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Comment: Re:Disengenous (Score 1) 195

by swillden (#47572125) Attached to: Amazon's eBook Math

in the long term, the book stores go out of business now its harder to find interesting books.

Nonsense.

Look at Baen's model... the first few chapters of all of their books are available for free, all on-line, all trivially easy for you to browse and sample, at no risk, wherever and whenever it's convenient to you. For that matter, they offer full novels from their top authors for free. So you can read the first book of a 15-novel series at no cost, hooking you for the other 14.

How can book stores, with their limited shelf space and immobility, compete with that?

Of course, that's Baen, not Amazon. Because Baen is a publisher, they have the freedom to do things like offer the first ~50 pages free, while Amazon has to obey the publishers' rules. But in a world where browsing bookshelves is gone, Baen's approach, or something like it, will be necessary to generate sales, so it will be done.

Just because you're accustomed to one way of finding good reading material doesn't mean it's the only one, or even the best one.

Comment: Re:I know you're trying to be funny, but... (Score 1) 715

by Lando (#47571989) Attached to: Linus Torvalds: "GCC 4.9.0 Seems To Be Terminally Broken"

And lets not forget you, since you have to been smart enough and knowledgable enough to evaluated all the work that these people do. You obviously are the best qualified to make that decision. And you have. And by pointing out that Linus is obviously not within even the remotest inkling of talent of these "REAL" smart people and is being an asshat, doesn't that just make you an asshat for calling him an asshat.

Screw off. I like my kernel worked on, Linus gets the job done, I'm willing to put up with him being an asshat at times.

My questions though, is what have you done for me lately?

Comment: Re:He just doesent' get it.. (Score 3, Insightful) 401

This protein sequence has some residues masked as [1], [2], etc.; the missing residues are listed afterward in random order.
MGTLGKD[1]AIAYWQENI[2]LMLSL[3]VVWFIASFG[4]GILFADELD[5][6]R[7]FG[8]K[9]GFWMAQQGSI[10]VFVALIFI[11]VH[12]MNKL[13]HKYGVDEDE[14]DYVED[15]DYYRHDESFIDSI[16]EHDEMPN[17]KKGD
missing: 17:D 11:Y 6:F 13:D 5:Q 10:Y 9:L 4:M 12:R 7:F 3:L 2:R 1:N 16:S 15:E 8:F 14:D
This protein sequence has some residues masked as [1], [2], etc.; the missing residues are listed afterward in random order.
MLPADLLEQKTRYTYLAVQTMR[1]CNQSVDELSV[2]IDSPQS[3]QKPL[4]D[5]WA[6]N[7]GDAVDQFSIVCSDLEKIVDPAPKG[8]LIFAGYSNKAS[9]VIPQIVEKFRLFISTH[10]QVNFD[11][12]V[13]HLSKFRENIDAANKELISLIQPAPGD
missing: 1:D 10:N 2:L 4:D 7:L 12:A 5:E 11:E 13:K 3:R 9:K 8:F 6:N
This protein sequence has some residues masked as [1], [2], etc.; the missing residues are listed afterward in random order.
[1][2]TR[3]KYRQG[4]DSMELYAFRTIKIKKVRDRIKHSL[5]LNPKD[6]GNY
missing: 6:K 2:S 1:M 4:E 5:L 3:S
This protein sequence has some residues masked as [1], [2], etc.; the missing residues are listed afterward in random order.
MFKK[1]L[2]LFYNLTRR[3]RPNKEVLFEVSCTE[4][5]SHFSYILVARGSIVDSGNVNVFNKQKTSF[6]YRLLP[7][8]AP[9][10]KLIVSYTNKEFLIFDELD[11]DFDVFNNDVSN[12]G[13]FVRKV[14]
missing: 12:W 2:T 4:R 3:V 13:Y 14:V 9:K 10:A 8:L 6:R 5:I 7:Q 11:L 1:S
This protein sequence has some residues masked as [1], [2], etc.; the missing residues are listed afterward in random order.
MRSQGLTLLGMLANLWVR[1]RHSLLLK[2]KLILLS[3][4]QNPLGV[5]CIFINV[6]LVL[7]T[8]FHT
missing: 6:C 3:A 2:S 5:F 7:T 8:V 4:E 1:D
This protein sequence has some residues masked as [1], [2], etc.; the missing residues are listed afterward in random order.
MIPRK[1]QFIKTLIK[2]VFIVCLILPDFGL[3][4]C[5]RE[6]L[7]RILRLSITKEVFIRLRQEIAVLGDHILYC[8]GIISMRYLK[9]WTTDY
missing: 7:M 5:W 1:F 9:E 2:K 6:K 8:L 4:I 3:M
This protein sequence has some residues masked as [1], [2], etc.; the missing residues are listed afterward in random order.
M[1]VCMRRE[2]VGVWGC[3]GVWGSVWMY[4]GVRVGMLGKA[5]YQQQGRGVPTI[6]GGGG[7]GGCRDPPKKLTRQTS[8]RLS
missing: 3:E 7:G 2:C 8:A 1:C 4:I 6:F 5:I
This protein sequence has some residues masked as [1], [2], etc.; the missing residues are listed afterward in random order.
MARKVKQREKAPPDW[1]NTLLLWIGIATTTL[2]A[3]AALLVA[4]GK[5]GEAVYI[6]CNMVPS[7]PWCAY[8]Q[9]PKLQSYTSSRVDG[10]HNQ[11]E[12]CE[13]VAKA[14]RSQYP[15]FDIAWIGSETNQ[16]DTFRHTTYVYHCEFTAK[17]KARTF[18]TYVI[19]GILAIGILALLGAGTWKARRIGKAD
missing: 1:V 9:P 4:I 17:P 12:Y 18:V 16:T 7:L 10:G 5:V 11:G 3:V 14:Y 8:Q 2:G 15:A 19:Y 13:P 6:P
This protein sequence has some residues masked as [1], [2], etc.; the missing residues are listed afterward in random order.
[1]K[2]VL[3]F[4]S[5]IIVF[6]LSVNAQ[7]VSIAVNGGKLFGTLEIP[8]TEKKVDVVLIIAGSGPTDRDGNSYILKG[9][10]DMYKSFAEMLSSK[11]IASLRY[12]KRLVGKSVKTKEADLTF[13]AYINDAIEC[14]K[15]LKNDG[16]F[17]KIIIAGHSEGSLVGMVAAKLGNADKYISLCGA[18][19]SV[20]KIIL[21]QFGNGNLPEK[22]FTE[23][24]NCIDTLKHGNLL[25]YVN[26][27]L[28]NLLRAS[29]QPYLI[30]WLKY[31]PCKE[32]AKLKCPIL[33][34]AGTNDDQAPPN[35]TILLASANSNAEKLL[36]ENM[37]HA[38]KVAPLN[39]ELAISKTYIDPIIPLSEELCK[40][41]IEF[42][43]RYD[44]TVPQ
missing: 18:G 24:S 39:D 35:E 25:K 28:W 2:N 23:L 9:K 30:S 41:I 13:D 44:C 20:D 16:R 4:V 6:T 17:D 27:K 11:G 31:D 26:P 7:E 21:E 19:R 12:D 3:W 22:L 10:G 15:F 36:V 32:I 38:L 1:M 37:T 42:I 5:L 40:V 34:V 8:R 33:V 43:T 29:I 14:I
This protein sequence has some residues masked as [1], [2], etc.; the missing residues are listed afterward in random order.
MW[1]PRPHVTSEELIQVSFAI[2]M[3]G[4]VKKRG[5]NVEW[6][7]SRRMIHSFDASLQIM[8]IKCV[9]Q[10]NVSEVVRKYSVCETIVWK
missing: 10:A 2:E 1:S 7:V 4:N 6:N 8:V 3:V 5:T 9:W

by metlin (#47569335) Attached to: Jesse Jackson: Tech Diversity Is Next Civil Rights Step

As an Indian American, while I agree with the spirit of your comment, please remember that we are just as badly affected by the H1B visas as any other Americans.

Unfortunately, we are all cast in the same light, our background, academic qualifications, or experience notwithstanding.

Comment: Re:Appalling (Score 5, Informative) 127

by swillden (#47562755) Attached to: Old Apache Code At Root of Android FakeID Mess

I don't know the fine details of this bug, but am I the only one appalled at how obvious this bug sounds? It doesn't even properly check the certificate? I mean buffer overflows and such are one thing, but not properly testing your certificate code seems unforgivable.

No, it's not that it doesn't check certificates generally, it's that if there's an additional, extra certificate of a particular form in the list that forms an app's certificate chain (but isn't actually in the chain) then that extra certificate gets included in the list of signatures associated with an app... making other apps that query the signature list believe that the app is signed by a certificate it's not. This doesn't, for example, fool the Play store into believing an app is from developer A when it's really from developer B. But it can fool other apps. There are some apps that load others as plugins, and make decisions about which plugins to load based on whether they're signed by a particular key. This flaw allows malicious apps to subvert that, convincing the plugin-loading apps to execute them, thereby giving the malicious app the same permissions as the plugin-loading app.

It's a serious security flaw, no doubt. But it's a little more subtle and less obvious than the summary makes it appear. Also, it appears that no app in the Play store, nor any of the other apps that Google has scanned, attempt to exploit the flaw. It's very easy to identify them by scanning the certificates in the package.

I've implemented tests for certificate chain validation code several times (not in Android), and it never once occurred to me to test for this particular odd construction, nor, I think, would anyone else think to test for it without some specific reason. This sort of bug requires inspection of the code.

(Disclaimer: I'm a member of the Android security team, but I'm not speaking in an official capacity, just summarizing what I've read of the vulnerability -- which isn't a great deal. Others on my team are well-informed, but I haven't followed this issue closely.)